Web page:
You can learn Judo by yourself through online courses, live-streaming classes, or YouTube videos. And a practice dummy will be essential for mastering throws and basic grappling positions.
It’s good to use several resources, but visual guides will be better than books.
For one, you can actually see the techniques being displayed, rather than merely reading about them and trying to use your imagination.
But, I’ll suggest you focus on online courses or classes. Why? A lot of YouTube videos are random productions.
They’re decent, don’t get me wrong. However, structured online courses are better. You don’t want to randomly watch videos meant for advanced students when you have no clue what the basic moves are.
Structured courses are more aligned with how we learn and the stages involved. So, you have stuff for beginners, intermediate and advanced students.
With videos on YouTube, you could hop from one to another. There are so many resources, but make one your definitive course. That’ll help you focus.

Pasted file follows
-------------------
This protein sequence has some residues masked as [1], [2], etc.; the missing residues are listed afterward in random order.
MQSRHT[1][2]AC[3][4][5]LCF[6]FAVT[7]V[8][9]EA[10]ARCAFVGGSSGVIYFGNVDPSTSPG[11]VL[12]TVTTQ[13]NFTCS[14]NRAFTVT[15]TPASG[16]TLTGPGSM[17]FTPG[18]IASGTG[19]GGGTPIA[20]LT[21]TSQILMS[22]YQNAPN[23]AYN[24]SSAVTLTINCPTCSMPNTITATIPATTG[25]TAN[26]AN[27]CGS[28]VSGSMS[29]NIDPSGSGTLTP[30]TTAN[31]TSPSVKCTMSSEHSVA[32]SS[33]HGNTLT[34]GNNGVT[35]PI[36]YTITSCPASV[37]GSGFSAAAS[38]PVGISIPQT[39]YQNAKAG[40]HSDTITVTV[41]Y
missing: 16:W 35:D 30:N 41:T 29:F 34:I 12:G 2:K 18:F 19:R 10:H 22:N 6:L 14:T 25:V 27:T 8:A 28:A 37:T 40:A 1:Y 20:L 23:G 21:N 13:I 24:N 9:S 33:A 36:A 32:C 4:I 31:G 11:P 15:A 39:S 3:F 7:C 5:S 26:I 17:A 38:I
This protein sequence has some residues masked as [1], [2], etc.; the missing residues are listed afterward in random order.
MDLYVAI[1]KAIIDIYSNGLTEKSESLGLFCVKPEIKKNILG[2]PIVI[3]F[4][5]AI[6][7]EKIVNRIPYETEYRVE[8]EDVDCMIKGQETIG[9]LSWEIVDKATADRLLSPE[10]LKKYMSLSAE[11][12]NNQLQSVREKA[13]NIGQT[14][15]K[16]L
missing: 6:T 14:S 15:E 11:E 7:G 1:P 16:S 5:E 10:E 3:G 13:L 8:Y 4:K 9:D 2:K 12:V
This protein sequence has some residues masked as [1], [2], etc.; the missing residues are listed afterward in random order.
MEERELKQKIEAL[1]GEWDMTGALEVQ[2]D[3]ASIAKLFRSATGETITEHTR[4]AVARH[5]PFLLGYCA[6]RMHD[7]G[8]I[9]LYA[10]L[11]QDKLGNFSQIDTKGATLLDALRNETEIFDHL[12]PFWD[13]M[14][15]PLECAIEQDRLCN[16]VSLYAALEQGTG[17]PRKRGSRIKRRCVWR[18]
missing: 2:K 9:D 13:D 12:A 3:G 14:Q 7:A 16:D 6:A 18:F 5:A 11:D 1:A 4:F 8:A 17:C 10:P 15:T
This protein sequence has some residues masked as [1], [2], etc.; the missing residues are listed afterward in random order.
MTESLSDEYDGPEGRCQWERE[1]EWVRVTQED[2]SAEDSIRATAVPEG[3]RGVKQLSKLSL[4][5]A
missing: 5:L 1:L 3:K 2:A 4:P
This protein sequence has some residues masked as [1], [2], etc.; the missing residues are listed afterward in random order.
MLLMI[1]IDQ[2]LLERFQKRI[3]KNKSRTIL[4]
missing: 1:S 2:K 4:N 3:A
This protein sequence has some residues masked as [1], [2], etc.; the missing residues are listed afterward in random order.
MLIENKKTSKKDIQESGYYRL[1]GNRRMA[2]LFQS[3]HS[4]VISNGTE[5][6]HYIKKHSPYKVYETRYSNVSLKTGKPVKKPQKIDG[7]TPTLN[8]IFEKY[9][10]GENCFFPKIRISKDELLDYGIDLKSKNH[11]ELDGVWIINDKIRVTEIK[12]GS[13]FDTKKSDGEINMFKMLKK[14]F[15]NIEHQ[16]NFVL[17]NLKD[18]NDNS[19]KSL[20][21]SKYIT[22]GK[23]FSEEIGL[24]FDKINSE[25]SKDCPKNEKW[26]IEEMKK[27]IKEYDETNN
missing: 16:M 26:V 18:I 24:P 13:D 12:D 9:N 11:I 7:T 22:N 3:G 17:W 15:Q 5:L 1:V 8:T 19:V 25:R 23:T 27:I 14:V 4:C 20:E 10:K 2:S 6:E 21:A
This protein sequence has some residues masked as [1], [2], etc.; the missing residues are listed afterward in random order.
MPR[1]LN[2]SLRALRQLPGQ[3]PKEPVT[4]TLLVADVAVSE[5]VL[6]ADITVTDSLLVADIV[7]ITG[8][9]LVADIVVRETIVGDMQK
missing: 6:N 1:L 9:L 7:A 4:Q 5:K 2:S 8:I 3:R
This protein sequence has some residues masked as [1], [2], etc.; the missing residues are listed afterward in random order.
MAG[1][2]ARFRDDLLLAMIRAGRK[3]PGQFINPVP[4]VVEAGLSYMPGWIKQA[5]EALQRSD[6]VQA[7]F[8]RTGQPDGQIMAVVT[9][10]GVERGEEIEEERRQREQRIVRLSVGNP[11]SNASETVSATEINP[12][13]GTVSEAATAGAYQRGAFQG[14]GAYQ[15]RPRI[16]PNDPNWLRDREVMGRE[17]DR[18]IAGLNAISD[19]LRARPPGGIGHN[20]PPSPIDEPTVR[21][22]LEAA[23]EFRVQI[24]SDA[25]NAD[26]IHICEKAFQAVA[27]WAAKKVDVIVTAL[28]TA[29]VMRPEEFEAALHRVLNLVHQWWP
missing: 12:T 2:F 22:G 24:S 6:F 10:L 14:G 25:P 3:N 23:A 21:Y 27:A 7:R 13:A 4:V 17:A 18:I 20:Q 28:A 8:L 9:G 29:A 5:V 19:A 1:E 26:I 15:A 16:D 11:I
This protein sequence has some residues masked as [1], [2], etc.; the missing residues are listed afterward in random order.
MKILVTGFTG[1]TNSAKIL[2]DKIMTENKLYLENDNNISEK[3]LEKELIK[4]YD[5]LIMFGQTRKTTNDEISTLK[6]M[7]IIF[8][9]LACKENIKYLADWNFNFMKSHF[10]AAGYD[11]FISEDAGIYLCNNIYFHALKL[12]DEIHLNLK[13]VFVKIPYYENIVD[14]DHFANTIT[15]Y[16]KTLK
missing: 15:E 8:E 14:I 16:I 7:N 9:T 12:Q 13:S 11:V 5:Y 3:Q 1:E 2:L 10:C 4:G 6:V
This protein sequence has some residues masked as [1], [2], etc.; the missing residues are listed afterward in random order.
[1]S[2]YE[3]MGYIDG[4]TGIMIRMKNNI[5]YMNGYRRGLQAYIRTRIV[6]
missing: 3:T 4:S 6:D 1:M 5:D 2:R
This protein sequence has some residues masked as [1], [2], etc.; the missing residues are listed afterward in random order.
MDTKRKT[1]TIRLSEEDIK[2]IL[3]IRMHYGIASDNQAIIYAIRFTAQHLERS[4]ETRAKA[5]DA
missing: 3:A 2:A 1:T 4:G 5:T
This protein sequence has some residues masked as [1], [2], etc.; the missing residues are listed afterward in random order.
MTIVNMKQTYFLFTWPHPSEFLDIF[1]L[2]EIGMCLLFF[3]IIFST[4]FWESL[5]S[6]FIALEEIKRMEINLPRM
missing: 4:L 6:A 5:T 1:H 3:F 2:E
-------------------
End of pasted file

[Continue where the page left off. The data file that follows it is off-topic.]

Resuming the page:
It’s fun, and there’s nothing wrong with checking other resources now and then. But, if you want to experience progress faster, use structured courses, and have one main course as your guide.
And don’t rush through the beginner stage. It’s the foundation upon which you’ll build your Judo mastery edifice, make it strong.
Watch and practice. Watch and practice over and over again until the moves become intuitive.
Here are my top sources for learning Judo online (not paid endorsements):
|Why I Like It
|Nakano Judo Online Academy